• Clarke Futch is a managing partner at healtcare investment firm HealthCare Royalty Partners located in downtown Stamford, Conn. on Tuesday, Feb. 14, 2017. Photo: Michael Cummo / Hearst Connecticut Media / Stamford Advocate

STAMFORD — The employees of HealthCare Royalty Partners can see the directions of their firm’s growth by looking out their sixth-floor offices at 300 Atlantic St.

Looking east, they would face Boston, where their company is opening a new office this summer. By turning to the west, they would cast their gaze toward San Francisco, where they established their main West Coast foothold in 2015.

The proliferation of emerging firms like Health Care Royalty Partners and the growth of their employee rosters has helped Stamford and other communities in the financial-services corridor in Fairfield County to offset major downsizing at big firms such as Royal Bank of Scotland and UBS. Enterprises like HCR face their own challenges, but their steady development offers promise for a sector that has grappled with cuts and instability since the last recession.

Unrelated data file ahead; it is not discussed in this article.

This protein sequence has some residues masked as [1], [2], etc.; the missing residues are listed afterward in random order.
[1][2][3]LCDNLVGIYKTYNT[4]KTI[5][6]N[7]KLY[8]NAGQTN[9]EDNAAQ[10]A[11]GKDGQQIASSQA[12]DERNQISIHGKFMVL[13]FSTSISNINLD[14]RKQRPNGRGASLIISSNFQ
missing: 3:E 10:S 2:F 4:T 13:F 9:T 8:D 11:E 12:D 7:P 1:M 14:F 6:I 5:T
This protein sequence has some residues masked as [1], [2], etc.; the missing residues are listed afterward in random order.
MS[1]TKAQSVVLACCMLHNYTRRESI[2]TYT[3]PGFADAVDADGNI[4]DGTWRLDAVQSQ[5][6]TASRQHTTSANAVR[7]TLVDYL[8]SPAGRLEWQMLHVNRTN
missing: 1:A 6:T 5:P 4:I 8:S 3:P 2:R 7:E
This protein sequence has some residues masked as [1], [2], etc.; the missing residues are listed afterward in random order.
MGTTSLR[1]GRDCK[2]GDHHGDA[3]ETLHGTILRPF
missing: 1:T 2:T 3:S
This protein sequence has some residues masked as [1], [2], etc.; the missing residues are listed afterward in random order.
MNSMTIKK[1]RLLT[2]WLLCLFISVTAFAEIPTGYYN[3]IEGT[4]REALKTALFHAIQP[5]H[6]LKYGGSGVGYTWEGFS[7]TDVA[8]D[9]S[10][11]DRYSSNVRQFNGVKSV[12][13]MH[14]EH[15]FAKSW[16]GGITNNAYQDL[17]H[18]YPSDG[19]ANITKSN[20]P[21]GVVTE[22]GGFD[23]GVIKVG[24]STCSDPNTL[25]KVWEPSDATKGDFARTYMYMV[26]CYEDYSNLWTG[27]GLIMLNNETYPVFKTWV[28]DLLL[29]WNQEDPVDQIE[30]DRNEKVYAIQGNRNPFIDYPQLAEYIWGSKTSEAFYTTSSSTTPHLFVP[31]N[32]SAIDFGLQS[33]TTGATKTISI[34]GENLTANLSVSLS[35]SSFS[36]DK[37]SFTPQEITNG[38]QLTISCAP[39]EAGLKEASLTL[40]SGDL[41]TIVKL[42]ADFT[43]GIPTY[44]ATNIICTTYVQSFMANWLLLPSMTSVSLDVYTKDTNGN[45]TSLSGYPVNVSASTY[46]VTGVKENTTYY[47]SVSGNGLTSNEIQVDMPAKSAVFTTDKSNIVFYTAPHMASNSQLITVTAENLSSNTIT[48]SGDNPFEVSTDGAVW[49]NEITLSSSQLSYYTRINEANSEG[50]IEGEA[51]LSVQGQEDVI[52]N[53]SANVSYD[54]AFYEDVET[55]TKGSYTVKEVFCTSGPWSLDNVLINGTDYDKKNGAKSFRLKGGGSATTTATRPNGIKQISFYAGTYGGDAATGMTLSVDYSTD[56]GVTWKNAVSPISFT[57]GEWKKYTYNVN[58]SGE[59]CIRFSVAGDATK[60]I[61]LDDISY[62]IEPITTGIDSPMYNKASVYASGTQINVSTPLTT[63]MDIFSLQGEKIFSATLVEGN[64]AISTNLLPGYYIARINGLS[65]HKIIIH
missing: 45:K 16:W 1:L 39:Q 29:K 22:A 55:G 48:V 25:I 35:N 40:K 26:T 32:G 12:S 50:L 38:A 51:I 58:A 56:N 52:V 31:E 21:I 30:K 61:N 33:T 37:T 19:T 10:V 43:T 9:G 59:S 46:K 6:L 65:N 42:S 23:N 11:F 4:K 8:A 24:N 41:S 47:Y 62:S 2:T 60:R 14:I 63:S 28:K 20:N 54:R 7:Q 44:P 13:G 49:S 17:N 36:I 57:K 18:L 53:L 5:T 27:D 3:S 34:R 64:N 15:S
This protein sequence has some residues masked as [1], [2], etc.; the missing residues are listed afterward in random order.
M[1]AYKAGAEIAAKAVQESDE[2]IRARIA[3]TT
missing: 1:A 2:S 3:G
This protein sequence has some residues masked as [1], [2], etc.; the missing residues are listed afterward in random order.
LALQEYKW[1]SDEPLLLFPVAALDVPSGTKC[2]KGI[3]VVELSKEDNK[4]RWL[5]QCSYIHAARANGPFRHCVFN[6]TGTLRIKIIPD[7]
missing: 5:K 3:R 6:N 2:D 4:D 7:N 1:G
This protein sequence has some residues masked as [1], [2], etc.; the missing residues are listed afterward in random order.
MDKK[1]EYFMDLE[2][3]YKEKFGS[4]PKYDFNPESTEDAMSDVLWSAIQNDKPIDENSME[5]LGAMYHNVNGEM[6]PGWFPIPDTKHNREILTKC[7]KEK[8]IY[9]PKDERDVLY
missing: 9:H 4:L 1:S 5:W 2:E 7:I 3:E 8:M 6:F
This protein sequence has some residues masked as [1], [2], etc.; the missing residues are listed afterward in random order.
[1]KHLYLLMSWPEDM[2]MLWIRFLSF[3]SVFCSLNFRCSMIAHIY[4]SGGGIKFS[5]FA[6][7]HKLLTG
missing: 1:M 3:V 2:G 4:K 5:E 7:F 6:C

“We’ve seen a significant amount of opportunity for us in the last 18 months,” HealthCare Royalty Co-Founder and Managing Partner Clarke Futch said in an interview last week. “We’ve been able to take advantage of that and put some capital to work.”

An evolving industry

Two of HCR’s neighbors a couple of blocks away face a less auspicious outlook.

RBS and UBS’ offices in the approximately 400,000-square-foot complex at 600 Washington Blvd. reflect their recent retrenchment. RBS has laid off some 550 Stamford-based employees in the past two years, while the sharp decline in UBS’ trading led to its departure last year from its former Stamford base at 677 Washington Blvd., home to the reputed largest trading floor in the world.

“RBS and UBS are important,” said Joe McGee, vice president of public policy for The Business Council of Fairfield County. “But they’re not going to determine the future of the financial services sector in Stamford.”

Amid those multinationals’ cutbacks, employment in financial services has grown modestly in the area in the past few years. About 42,600 people were working in December in financial activities in the Bridgeport-Norwalk-Stamford labor market area, compared with a post-recession low of 40,200 in February 2014, according to data from the state Department of Labor. The total still trails the 45,600…